Then there is the Muslim Brotherhood, which since its founding has maintained that Islam is a complete religion that embraces all facets of life and that participating in elections could be a means towards political reform. The Muslim Brothers have experience in the political process that dates to the days of the movement's founder, Hassan El-Banna, and members of the group took part in previous elections, much to the disapproval of other Islamist movements. The Brotherhood has the numbers and the capacity to make a strong showing in the coming period.
Fourthly, there is the Wasat (Centre) Party formed by a breakaway faction from the Muslim Brotherhood. While the founders of this party applied for a permit many years ago, they only received official approval on 19 February following the collapse of the former regime. Lastly, there are the Sufi movements, which have had no particular political agenda, but have merely been concerned to try to ensure their members' freedom to worship. There are around 15 million Sufis in Egypt.
After the 25 January Revolution, the map of the Islamist movements began to shift. Now that it has become possible for these movements to engage directly in politics, both openly and officially, their centre of gravity appears to have coalesced around two main forces: the Muslim Brotherhood and the Salafis.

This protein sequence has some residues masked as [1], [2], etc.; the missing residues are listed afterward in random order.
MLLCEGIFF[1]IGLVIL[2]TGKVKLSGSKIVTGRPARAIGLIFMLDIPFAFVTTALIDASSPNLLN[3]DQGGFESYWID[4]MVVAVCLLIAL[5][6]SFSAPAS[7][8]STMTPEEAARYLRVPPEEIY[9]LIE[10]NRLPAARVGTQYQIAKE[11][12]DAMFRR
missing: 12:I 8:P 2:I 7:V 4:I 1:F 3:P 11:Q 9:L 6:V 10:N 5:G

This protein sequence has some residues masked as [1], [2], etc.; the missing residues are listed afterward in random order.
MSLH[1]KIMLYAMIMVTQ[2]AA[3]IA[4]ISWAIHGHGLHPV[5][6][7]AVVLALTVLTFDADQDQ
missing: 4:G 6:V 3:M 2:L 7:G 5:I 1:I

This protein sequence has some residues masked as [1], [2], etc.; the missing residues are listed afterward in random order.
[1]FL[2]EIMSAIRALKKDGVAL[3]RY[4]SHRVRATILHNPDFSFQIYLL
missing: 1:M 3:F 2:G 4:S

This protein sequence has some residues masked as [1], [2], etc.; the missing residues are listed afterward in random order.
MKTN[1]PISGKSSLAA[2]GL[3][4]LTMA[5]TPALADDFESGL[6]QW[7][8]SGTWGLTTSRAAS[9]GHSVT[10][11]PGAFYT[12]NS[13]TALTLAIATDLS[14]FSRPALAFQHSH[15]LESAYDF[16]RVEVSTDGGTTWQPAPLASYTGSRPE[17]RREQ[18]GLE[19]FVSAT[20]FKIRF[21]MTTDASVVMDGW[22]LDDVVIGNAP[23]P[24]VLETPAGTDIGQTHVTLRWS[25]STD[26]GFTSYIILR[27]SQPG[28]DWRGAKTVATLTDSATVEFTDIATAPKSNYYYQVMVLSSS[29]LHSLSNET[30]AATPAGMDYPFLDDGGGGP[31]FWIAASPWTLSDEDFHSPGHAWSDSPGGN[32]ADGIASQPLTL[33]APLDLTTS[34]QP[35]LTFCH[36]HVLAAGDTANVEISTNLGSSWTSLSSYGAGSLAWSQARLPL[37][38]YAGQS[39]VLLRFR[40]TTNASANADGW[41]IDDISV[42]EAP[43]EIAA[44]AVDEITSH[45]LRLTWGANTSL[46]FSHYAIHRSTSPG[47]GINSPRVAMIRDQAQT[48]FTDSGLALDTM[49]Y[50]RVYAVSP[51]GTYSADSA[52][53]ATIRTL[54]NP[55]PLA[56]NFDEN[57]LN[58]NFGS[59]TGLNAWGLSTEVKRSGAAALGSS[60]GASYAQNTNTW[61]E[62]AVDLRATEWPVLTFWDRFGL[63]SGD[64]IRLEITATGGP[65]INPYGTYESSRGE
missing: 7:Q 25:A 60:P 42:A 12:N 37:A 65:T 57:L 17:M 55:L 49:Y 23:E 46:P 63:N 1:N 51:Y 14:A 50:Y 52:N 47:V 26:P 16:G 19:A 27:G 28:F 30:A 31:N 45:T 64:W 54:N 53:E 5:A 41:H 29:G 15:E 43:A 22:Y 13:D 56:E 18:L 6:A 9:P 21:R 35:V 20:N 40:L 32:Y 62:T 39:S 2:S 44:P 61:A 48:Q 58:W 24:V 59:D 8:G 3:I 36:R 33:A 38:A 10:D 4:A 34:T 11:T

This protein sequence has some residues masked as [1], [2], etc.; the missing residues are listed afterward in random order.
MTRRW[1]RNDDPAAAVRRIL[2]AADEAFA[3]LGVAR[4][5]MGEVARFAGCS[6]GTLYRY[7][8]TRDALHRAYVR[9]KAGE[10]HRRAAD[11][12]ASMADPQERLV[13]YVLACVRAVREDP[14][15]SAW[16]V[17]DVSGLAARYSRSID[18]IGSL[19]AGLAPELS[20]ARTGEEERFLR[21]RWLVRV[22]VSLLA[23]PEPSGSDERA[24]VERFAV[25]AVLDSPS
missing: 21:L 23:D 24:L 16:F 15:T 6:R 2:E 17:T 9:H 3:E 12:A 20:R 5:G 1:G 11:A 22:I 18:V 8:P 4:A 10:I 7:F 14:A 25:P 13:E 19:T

THE MUSLIM BROTHERHOOD: Under the rule of former president Hosni Mubarak, the Muslim Brotherhood was officially banned and excluded from participating in politics. Nevertheless, its members could stand in parliamentary elections as independents, in which capacity they gained 18 seats in the People's Assembly in the 2000 elections and 88 seats in those of 2005. The Brotherhood withdrew from the 2010 elections citing fraud.
Today, the Brotherhood is the most politically powerful and influential Islamist trend. With its combination of political and proselytising experience, it is the only Islamist alternative on the political scene, the other groups not having an electoral platform or vision for an Islamic approach to government should they be voted into power in a democratic way. Moreover, the Brotherhood has already taken a number of steps to strengthen its political footing.